United States Congress designated the Sky Lakes Wilderness in 1984 and it now maintains 113,849 acres. It includes three major lake (former glacial) basins as it stretches along the crest of the volcanic Cascade Mountains from the border of Crater Lake National Park on the north to State Highway 140 in the south: Seven Lakes, Sky Lakes, and Blue Canyon basins. All of southern Oregon seems to lie at your feet from the rugged summit of volcano Mount McLoughlin (9,495’), and then extends out northward into Sky Lakes' broad plateau-like ridges, dotted with many lakes.
You'll find creeks and ice-cold springs (such as Ranger Springs, where the Middle Fork of the Rogue River springs to the surface almost "full-grown" from the beneath the lava), grassy meadows, and scores of clear sub-alpine lakes. Several of the lakes were found, by 1980s-90s Environmental Protection Agency baseline study of acid-rain conditions in Western U.S. mountain lakes, to have among the most chemically pure water known of all lakes on the globe. Most of the area's lakes, some of them stocked with game fish, are set against a backdrop of tall trees that reach to the edge of the lakeshore.
An overall high-elevation forest consisting largely of Shasta red fir, western white pine, and mountain hemlock yields to lodgepole pine around many of the lakes, as well to moisture-loving Engelmann spruce here and there. Hardy, long-lived whitebark pines are found near the summits of Mt. McLoughlin and Devil's Peak. The forest's understory is dominated by species of huckleberry, as well as manzanita, snowbrush, and heather.
Elk herds spend much of the summer and early fall in the northern third of the region. The entire area supports roving populations of pine martens and fishers, black bears, cougars, coyotes, as well as pikas and golden-mantled ground squirrels and other species of wildlife. During October and November, migrating birds pass over in the hundreds of thousands, often stopping at the high lakes. Ospreys regularly visit Sky Lakes to try their luck at fishing. Swarms of mosquitoes hatch from snowmelt until mid-August.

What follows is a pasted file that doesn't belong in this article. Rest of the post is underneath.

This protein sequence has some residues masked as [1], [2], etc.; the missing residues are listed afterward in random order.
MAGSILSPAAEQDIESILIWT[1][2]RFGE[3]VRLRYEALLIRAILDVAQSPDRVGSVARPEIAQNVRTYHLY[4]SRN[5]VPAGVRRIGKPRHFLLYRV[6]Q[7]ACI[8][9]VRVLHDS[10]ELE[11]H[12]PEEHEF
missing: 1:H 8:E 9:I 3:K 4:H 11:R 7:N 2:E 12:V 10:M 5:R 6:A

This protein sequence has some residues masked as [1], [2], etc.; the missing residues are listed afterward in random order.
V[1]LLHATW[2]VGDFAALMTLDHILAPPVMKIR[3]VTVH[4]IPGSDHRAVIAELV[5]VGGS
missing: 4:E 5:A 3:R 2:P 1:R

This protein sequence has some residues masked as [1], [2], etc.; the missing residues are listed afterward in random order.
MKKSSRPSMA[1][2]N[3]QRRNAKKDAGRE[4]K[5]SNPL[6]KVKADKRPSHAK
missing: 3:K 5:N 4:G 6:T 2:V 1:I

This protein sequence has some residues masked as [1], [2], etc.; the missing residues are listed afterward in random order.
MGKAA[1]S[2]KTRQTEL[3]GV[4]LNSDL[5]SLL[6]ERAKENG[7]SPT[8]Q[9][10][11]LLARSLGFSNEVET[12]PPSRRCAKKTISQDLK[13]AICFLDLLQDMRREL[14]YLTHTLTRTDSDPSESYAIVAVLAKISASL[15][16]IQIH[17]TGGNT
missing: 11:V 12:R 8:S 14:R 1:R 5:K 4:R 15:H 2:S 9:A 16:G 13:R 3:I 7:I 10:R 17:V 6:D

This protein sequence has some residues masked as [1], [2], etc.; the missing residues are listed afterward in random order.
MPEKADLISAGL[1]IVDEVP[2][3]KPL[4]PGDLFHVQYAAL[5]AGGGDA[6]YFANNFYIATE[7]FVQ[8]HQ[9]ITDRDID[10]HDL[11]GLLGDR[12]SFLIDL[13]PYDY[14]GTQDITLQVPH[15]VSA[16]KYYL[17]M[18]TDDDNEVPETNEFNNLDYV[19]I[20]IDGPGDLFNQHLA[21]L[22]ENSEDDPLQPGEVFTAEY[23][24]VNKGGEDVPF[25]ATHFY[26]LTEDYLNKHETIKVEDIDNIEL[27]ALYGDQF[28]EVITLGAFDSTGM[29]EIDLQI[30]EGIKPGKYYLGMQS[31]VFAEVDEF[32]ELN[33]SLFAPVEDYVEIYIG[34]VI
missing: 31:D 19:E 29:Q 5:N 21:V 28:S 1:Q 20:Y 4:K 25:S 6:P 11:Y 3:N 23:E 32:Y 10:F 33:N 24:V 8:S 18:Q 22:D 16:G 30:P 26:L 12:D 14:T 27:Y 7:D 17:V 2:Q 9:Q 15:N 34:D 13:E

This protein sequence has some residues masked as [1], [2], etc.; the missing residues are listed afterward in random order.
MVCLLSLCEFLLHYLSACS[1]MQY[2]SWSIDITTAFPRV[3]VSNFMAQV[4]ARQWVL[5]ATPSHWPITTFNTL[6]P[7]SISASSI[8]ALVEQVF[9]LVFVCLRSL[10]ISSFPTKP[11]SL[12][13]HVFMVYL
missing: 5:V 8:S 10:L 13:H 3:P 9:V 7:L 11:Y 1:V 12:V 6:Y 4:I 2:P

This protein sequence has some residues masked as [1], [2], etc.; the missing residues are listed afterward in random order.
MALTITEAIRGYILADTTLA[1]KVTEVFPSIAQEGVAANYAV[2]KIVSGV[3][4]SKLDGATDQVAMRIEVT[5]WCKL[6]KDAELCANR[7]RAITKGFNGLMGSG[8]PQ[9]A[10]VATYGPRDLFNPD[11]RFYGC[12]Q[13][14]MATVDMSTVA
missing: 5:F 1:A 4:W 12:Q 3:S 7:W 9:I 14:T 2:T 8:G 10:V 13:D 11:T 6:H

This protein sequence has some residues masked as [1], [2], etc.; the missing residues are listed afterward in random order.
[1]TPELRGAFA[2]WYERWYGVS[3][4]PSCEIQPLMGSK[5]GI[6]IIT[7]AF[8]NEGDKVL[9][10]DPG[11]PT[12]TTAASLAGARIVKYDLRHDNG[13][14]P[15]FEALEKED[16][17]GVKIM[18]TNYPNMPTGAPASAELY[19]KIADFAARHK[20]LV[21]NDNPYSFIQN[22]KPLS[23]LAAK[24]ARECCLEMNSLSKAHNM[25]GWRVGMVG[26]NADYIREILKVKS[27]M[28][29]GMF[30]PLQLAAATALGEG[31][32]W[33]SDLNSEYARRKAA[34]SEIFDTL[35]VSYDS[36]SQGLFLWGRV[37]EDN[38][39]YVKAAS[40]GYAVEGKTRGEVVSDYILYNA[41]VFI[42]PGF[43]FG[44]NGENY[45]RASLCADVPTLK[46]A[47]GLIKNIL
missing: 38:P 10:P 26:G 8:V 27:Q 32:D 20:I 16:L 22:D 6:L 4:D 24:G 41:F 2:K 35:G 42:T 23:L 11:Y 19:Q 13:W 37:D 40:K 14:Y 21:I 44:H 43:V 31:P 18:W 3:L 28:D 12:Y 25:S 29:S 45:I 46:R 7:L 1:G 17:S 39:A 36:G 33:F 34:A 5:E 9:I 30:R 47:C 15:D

Pacific Crest National Scenic Trail passes the entire length of the area north-south for about 35 miles, but much of the route is well away from water sources. Use is heavy in the three main lake basins which are popular fishing, hiking, and camping destinations. The 1888-inscribed "Waldo Tree," at the southeast shore of Island Lake is a draw for visitors, as is the hike along the route of a 1860s-1890s military wagon road, on the present Twin Ponds Trail. Climbing Mt. McLoughlin is popular but a very strenuous summer day-hike. Other areas of the Wilderness provide opportunities for solitude.
Please follow special regulations outlined below and use Leave No Trace techniques to ensure protection of this unique area.
Key access points: Trailhead and trail information
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At a Glance
Trailheads and trails that access Sky Lakes Wilderness at Fremont-Winema National Forest
Buy maps online
Buy the Sky Lakes Wilderness map online from the National Forest Store.
Crystal Spring, Devils Peak, Imnaha Creek, Lake of the Woods North, Maklaks Crater, Mares Egg Spring, Mount McLoughlin, Pelican Butte, Red Blanket Mountain, Rustler Peak, Union Peak. Download free U.S. Forest Service Topo Maps here.
In terms of geologic time, the Sky Lakes Wilderness is quite young. Its volcanic and glacial history is clearly written in landforms as well as rocks and soil. Studies indicate that the earliest rocks in this part of the High Cascades began forming when a chain of volcanoes erupted between three and five million years ago.
During the "Ice Age", the composite volcanoes of Mt. Mazama and Mt. McLoughlin began their initial build-up less than one million years ago. Just south of Sky Lakes, Brown Mountain produced its extensive lava field as late as 15,000 to 20,000 years ago, and the last eruption of Mt. McLoughlin took place around the same time.On their north and east slopes, Mt. McLoughlin and other peaks bear the scars of glacial ice. Like most other major drainages within Sky Lakes Wilderness, Seven Lakes Basin and the deep canyon of the Rogue River's Middle Fork were carved by the massive ice fields which covered the highest elevations of the Cascades.
With the onset of warmer climate, local glaciers virtually disappeared by 12,000 years ago. Volcanic activity was not yet over, however. Minor lava eruptions and mud-flows occurred at places like Big Bunchgrass Butte and Imagination Peak.
A chain of cinder cones, extending from Goosenest Mountain north into Crater Lake National Park, also formed during the post-glacial period. The most recent - and by far the most catastrophic - geologic event happened about 6,700 years ago, when Mt. Mazama exploded and collapsed, forming the caldera of Crater Lake. Some of the vast amount of rock and ash which was thrown into the air landed in the northern portion of Sky Lakes Wilderness, creating the pumice-covered "Oregon Desert."
Although forests now carpet much of its terrain, Sky Lakes Wilderness retains its character as a land derived from fire and ice.